March 2, 2021
The U.S. Food and Drug Administration (FDA) on Thursday approved a device meant to minimize the damaging effects of repetitive impacts to the head in athletes 13 and older.
The Q-Collar is a C-shaped device that applies compression to the neck and aims to reduce the movement of the athlete’s brain with the cranial space, which could occur during impacts to the head area, the FDA said. The device might reduce changes to the brain associated with brain injuries.
“Today’s action provides an additional piece of protective equipment athletes can wear when playing sports to help protect their brains from the effects of repetitive head impacts while still wearing the personal protective equipment associated with the sport,” Dr. Christopher M. Loftus, acting director of the Office of Neurological and Physical Medicine Devices in the FDA’s Center for Devices and Radiological Health, said in a news release.
Q30 Innovations, which developed the Q-Collar aiming to help protect the brain from injuries, applauded the agency’s decision to approve the device.
“FDA approval is the global gold standard for demonstrating the safety and efficacy of a medical device. For nearly a decade, we have invested in world class, independent scientific research conducted by leading academic and medical institutions to bring this novel device to the US marketplace. We thank the team at the FDA for their work and are pleased they have confirmed that that the Q-collar can aid in the protection of the brain from the effects of repetitive sub-concussive head impacts,” Q30 Innovations co-founder and co-CEO Tom Hoey said in a news release.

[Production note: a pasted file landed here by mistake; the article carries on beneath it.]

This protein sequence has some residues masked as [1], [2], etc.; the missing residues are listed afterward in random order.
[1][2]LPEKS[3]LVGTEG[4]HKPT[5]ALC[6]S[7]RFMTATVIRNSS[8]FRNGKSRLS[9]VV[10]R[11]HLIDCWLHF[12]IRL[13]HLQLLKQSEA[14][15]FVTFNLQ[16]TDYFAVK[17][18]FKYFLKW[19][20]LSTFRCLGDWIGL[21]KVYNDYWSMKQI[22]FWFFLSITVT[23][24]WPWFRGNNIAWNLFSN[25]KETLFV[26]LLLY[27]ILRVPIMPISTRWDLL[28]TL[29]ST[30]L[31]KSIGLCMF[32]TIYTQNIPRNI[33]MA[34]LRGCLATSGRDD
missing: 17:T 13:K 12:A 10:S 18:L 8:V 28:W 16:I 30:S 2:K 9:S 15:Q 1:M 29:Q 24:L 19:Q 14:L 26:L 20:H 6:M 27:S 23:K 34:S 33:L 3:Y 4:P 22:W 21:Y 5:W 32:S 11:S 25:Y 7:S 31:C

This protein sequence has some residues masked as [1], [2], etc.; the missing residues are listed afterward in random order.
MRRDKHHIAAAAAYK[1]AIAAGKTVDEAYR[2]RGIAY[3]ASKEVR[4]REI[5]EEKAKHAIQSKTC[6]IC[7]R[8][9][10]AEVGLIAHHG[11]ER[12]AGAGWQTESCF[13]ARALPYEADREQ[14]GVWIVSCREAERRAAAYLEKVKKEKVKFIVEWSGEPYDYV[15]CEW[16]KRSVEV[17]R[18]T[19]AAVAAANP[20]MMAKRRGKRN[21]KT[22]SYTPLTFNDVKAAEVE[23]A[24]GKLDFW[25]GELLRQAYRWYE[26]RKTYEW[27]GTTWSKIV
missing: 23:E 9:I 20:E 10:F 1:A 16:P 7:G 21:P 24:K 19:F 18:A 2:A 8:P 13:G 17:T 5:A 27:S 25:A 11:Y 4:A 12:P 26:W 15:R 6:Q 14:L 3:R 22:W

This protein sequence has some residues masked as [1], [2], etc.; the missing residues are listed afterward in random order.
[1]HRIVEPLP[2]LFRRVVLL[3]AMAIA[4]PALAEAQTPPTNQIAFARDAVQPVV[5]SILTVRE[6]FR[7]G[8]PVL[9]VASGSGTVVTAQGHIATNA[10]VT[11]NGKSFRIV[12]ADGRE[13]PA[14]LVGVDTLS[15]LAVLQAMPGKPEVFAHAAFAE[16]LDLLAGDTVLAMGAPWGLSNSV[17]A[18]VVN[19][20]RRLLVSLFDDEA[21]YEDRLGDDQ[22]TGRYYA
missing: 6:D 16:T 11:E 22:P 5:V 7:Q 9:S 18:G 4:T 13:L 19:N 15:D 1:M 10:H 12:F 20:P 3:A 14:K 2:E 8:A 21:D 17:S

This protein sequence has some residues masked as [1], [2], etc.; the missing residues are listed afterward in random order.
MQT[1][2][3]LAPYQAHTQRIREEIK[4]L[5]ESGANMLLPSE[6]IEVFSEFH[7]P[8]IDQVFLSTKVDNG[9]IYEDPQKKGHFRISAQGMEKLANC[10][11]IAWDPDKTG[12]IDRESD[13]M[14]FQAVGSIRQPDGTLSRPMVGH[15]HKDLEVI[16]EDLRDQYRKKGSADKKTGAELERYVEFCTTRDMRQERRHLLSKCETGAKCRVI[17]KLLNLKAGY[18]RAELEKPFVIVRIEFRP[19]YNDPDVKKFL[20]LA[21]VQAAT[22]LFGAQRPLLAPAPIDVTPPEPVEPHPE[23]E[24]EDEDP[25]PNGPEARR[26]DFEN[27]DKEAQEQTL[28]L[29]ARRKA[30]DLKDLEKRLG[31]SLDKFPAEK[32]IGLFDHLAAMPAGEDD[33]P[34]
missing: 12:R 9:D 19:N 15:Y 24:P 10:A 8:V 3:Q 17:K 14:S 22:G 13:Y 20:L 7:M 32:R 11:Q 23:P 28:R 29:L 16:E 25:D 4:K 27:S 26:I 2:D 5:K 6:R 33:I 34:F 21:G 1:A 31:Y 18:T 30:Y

“This announcement is another major milestone for our company and we are proud to provide athletes with an effective, tested and verified solution to reduce the risk of traumatic brain injuries,” he added.
Former Carolina Panthers linebacker Luke Kuechly wore the device starting during the 2017 season. The collar fit on his neck between his helmet and shoulder pads. Kuechly suffered two concussions before the 2017 season and one in 2017.
He retired after the 2019 season.
The FDA advised that the Q-Collar be worn with other equipment, but the wearers of the device should not count on it to prevent head injuries.